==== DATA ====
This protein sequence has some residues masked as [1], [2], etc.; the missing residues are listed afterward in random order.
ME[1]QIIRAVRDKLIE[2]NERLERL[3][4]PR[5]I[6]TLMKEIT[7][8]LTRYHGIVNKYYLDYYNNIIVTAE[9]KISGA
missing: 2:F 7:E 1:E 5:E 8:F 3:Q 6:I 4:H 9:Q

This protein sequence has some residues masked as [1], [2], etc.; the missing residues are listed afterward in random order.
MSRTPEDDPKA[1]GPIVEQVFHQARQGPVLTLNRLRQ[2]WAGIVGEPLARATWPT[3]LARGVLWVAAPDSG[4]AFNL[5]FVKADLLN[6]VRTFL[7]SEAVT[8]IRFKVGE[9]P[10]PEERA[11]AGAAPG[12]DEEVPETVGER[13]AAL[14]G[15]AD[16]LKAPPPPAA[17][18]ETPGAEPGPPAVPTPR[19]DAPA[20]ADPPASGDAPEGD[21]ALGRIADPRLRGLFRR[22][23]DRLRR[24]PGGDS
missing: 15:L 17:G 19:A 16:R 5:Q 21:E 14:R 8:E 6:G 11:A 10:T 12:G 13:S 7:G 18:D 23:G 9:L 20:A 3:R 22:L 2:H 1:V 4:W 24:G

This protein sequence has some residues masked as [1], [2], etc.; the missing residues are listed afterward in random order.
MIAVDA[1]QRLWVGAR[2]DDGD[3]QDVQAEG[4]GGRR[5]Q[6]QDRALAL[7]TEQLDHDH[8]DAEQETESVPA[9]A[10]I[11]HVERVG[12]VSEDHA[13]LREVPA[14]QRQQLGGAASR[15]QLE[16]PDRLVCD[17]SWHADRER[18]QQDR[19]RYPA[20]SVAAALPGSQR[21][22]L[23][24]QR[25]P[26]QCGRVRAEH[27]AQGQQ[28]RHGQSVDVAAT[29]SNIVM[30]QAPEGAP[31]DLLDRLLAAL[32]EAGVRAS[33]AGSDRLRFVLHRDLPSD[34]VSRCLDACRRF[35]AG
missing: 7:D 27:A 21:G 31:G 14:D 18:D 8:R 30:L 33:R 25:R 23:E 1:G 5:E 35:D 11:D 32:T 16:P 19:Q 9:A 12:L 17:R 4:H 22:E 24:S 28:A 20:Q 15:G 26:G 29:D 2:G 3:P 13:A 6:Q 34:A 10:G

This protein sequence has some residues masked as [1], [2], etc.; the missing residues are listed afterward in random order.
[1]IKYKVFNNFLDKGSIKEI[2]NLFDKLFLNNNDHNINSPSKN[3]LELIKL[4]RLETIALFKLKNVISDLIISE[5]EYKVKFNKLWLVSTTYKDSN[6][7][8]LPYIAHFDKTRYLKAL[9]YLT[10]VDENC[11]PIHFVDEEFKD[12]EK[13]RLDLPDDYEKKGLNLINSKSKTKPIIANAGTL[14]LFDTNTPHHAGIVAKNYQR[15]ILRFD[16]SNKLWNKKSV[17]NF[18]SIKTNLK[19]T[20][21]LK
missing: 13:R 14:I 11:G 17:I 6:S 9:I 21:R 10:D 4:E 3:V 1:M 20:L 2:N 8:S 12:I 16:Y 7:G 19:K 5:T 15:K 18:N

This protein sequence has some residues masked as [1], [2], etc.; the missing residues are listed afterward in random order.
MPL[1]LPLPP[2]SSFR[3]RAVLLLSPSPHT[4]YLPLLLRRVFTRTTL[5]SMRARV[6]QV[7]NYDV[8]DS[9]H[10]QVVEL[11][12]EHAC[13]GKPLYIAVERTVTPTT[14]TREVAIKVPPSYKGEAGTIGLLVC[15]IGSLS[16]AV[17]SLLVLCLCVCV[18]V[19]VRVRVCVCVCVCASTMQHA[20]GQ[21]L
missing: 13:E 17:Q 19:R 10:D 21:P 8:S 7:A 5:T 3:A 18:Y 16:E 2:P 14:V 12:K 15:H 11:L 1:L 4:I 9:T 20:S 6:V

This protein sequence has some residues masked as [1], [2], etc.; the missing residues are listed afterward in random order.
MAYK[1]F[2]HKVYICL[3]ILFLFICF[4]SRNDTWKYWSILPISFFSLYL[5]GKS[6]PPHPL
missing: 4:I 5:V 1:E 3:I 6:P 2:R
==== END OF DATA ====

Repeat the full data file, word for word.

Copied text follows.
This protein sequence has some residues masked as [1], [2], etc.; the missing residues are listed afterward in random order.
ME[1]QIIRAVRDKLIE[2]NERLERL[3][4]PR[5]I[6]TLMKEIT[7][8]LTRYHGIVNKYYLDYYNNIIVTAE[9]KISGA
missing: 2:F 7:E 1:E 5:E 8:F 3:Q 6:I 4:H 9:Q

This protein sequence has some residues masked as [1], [2], etc.; the missing residues are listed afterward in random order.
MSRTPEDDPKA[1]GPIVEQVFHQARQGPVLTLNRLRQ[2]WAGIVGEPLARATWPT[3]LARGVLWVAAPDSG[4]AFNL[5]FVKADLLN[6]VRTFL[7]SEAVT[8]IRFKVGE[9]P[10]PEERA[11]AGAAPG[12]DEEVPETVGER[13]AAL[14]G[15]AD[16]LKAPPPPAA[17][18]ETPGAEPGPPAVPTPR[19]DAPA[20]ADPPASGDAPEGD[21]ALGRIADPRLRGLFRR[22][23]DRLRR[24]PGGDS
missing: 15:L 17:G 19:A 16:R 5:Q 21:E 14:R 8:E 6:G 11:A 10:T 12:G 13:S 7:G 18:D 23:G 9:L 20:A 3:R 22:L 2:H 1:V 4:W 24:G

This protein sequence has some residues masked as [1], [2], etc.; the missing residues are listed afterward in random order.
MIAVDA[1]QRLWVGAR[2]DDGD[3]QDVQAEG[4]GGRR[5]Q[6]QDRALAL[7]TEQLDHDH[8]DAEQETESVPA[9]A[10]I[11]HVERVG[12]VSEDHA[13]LREVPA[14]QRQQLGGAASR[15]QLE[16]PDRLVCD[17]SWHADRER[18]QQDR[19]RYPA[20]SVAAALPGSQR[21][22]L[23][24]QR[25]P[26]QCGRVRAEH[27]AQGQQ[28]RHGQSVDVAAT[29]SNIVM[30]QAPEGAP[31]DLLDRLLAAL[32]EAGVRAS[33]AGSDRLRFVLHRDLPSD[34]VSRCLDACRRF[35]AG
missing: 7:D 27:A 21:G 31:G 14:D 18:D 8:R 30:L 33:R 25:R 23:E 1:G 5:E 35:D 11:D 32:T 16:P 19:Q 9:A 12:L 17:R 4:H 22:E 24:S 28:A 20:Q 15:G 26:G 29:D 2:G 3:P 13:A 6:Q 34:A 10:G

This protein sequence has some residues masked as [1], [2], etc.; the missing residues are listed afterward in random order.
[1]IKYKVFNNFLDKGSIKEI[2]NLFDKLFLNNNDHNINSPSKN[3]LELIKL[4]RLETIALFKLKNVISDLIISE[5]EYKVKFNKLWLVSTTYKDSN[6][7][8]LPYIAHFDKTRYLKAL[9]YLT[10]VDENC[11]PIHFVDEEFKD[12]EK[13]RLDLPDDYEKKGLNLINSKSKTKPIIANAGTL[14]LFDTNTPHHAGIVAKNYQR[15]ILRFD[16]SNKLWNKKSV[17]NF[18]SIKTNLK[19]T[20][21]LK
missing: 13:R 14:I 11:G 17:I 6:S 9:I 21:R 10:D 4:E 3:V 1:M 20:L 2:N 8:S 12:I 16:Y 7:G 19:K 5:T 15:K 18:N

This protein sequence has some residues masked as [1], [2], etc.; the missing residues are listed afterward in random order.
MPL[1]LPLPP[2]SSFR[3]RAVLLLSPSPHT[4]YLPLLLRRVFTRTTL[5]SMRARV[6]QV[7]NYDV[8]DS[9]H[10]QVVEL[11][12]EHAC[13]GKPLYIAVERTVTPTT[14]TREVAIKVPPSYKGEAGTIGLLVC[15]IGSLS[16]AV[17]SLLVLCLCVCV[18]V[19]VRVRVCVCVCVCASTMQHA[20]GQ[21]L
missing: 13:E 17:Q 19:R 10:D 21:P 8:S 7:A 5:T 3:A 18:Y 16:E 2:P 14:V 12:K 15:H 11:L 1:L 4:I 9:T 20:S 6:V

This protein sequence has some residues masked as [1], [2], etc.; the missing residues are listed afterward in random order.
MAYK[1]F[2]HKVYICL[3]ILFLFICF[4]SRNDTWKYWSILPISFFSLYL[5]GKS[6]PPHPL
missing: 4:I 5:V 1:E 3:I 6:P 2:R